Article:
Minister says reading plan could be just the ticket
23 Feb 2012
Threats to close libraries due to public spending cuts have provoked storms of protest and led to impassioned pleas to protect the services from writers including Zadie Smith and Alan Bennett.
Their campaigns have now received a government-backed boost: schools could be asked to give all pupils membership to their local libraries under plans being considered by schools minister Nick Gibb to encourage children to read more.
Mr Gibb said that the idea, put to him by children's author and poet Michael Rosen, was intriguing and "something I am taking very seriously".
Speaking at Stockwell Park High School in south London, Mr Gibb said that there were still "shadows of Dickens' world in our own", with children from the poorest communities facing more literacy problems than others.
"One could argue that young people have many competing demands on their time, with the attractions of social media, TV, games consoles and smartphones", Mr Gibb said. "But it is gravely concerning to see this country's young people falling out of love with reading".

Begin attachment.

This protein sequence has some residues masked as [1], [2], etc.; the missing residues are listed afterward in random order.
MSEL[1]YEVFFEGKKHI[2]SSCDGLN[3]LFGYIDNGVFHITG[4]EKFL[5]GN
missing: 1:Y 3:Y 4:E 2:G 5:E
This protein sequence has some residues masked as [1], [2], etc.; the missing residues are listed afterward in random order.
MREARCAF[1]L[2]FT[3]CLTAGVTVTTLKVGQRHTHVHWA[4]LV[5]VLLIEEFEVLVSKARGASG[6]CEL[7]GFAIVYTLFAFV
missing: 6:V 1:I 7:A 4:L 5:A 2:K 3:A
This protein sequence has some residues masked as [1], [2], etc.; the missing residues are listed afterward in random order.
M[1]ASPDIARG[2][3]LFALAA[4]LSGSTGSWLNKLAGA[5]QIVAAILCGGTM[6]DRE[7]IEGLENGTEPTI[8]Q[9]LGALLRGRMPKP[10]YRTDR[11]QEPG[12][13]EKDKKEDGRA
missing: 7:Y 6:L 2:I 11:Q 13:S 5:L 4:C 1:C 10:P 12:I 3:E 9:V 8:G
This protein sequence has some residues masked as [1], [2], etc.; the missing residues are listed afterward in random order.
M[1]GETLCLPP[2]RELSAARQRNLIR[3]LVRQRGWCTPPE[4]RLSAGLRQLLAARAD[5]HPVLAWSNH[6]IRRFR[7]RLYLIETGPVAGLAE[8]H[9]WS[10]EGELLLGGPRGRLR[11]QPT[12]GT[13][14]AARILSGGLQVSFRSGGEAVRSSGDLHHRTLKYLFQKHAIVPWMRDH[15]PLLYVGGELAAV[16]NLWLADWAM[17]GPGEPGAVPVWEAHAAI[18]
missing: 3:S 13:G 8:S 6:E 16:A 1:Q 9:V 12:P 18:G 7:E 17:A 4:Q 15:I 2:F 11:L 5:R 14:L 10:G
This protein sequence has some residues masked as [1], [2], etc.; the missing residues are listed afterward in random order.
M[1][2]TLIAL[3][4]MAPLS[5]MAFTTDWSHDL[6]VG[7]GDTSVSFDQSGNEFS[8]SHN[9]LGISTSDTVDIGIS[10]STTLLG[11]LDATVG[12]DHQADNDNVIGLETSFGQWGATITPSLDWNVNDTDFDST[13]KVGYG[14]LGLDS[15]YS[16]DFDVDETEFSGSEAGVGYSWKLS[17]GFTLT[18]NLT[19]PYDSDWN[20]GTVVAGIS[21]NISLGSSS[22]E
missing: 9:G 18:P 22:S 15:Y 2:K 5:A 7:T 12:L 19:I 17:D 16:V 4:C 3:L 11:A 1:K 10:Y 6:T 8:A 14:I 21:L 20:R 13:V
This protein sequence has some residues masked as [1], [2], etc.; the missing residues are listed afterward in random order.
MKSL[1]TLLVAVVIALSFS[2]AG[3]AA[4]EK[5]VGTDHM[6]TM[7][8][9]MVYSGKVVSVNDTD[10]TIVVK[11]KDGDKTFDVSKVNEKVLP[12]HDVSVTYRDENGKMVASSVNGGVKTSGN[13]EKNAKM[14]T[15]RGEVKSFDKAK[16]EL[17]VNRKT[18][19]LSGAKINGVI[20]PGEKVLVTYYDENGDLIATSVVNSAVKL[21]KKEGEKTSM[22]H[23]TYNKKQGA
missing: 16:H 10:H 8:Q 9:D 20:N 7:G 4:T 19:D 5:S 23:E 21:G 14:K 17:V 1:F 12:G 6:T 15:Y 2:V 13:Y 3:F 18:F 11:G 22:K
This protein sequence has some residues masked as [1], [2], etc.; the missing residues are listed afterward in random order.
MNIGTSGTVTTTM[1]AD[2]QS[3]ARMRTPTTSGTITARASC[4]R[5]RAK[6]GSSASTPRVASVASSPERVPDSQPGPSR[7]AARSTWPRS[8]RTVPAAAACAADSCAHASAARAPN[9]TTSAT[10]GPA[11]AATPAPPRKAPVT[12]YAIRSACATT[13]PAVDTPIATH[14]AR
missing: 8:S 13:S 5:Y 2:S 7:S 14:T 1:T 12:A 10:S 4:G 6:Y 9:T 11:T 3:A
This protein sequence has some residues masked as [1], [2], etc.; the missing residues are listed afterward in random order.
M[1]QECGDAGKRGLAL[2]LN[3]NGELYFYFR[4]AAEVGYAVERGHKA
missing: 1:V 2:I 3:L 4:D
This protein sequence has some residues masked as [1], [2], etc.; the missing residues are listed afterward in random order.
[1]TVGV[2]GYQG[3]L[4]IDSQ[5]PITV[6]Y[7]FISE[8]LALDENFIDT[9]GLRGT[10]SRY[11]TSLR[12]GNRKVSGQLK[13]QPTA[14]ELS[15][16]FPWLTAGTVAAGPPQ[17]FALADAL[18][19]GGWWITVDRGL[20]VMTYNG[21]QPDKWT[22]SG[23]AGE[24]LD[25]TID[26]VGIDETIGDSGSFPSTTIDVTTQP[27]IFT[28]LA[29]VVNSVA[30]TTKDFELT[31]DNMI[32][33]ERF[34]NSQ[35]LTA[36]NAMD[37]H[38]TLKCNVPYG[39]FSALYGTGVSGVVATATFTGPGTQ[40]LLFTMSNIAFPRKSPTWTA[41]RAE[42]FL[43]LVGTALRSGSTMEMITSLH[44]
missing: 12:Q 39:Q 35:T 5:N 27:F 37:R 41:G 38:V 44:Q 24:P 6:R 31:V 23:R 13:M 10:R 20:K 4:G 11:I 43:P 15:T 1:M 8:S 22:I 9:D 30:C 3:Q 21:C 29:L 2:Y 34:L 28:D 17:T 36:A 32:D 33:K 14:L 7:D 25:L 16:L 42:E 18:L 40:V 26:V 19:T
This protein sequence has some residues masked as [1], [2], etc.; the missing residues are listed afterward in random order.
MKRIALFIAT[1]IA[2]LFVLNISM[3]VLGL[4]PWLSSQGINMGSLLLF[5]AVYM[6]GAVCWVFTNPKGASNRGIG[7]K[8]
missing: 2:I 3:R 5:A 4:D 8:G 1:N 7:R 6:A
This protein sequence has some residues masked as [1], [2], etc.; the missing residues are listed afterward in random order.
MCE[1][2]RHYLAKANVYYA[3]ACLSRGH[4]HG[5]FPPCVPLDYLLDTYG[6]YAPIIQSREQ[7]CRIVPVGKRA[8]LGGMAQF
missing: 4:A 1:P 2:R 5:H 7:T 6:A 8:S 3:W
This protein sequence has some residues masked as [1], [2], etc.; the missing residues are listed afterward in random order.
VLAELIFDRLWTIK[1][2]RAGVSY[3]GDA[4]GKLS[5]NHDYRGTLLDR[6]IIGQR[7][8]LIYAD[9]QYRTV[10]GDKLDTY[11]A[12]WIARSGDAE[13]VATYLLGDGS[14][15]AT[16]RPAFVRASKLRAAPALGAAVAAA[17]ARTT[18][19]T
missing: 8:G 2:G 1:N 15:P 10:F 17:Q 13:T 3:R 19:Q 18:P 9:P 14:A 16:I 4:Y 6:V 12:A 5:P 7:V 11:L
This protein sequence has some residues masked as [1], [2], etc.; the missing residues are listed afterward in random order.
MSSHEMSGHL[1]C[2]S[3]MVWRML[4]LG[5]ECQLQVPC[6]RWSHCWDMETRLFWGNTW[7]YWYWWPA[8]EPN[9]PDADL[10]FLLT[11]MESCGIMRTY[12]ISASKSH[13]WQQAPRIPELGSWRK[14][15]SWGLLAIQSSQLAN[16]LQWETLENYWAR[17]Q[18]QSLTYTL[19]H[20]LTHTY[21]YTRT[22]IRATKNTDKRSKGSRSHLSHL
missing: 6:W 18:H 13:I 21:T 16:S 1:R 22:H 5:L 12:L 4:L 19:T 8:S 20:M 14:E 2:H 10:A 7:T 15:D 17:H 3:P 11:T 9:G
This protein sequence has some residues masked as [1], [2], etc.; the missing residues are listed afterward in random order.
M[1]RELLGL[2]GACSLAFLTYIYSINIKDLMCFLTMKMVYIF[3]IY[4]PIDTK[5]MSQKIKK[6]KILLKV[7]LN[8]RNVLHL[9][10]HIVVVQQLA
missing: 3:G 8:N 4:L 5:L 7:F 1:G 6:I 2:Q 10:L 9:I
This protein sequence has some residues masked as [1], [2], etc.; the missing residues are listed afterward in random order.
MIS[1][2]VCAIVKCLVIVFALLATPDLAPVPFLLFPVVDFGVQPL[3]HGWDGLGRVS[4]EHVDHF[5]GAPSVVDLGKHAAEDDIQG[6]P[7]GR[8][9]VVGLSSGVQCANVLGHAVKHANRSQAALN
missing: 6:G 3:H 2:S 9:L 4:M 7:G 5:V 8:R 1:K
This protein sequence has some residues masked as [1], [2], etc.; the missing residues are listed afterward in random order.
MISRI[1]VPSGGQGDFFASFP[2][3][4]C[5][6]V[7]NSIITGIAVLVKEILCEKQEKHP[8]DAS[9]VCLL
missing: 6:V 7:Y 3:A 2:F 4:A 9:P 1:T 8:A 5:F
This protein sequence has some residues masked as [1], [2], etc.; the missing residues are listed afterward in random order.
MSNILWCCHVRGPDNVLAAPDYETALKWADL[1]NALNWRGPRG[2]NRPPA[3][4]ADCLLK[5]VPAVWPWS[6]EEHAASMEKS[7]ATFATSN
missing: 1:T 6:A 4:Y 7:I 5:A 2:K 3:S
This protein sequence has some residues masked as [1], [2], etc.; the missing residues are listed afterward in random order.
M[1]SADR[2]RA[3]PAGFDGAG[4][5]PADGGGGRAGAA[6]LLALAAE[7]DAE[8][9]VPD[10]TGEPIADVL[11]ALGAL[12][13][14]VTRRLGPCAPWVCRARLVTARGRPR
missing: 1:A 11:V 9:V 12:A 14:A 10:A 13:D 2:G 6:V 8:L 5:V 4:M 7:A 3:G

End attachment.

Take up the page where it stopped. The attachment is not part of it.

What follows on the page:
He added that reading for half an hour a day is equivalent to a year's schooling by the age of 15.
Read the full story at TES.
- Hip hip hooray, it’s World Book Day! in Blogs by Danielle Wright
- Five things adults can do to get kids reading for pleasure during the World Cup in Blogs by Tom Palmer
- The Greatest Hits of the National Literacy Trust Network in Blogs by Susie Musgrove
- Why the World Cup draw matters to schools in Blogs by Tom Palmer
- "Volunteering on Words for Work is a must" says Amanda Delaney, KPMG volunteer in Blogs by Guest blogger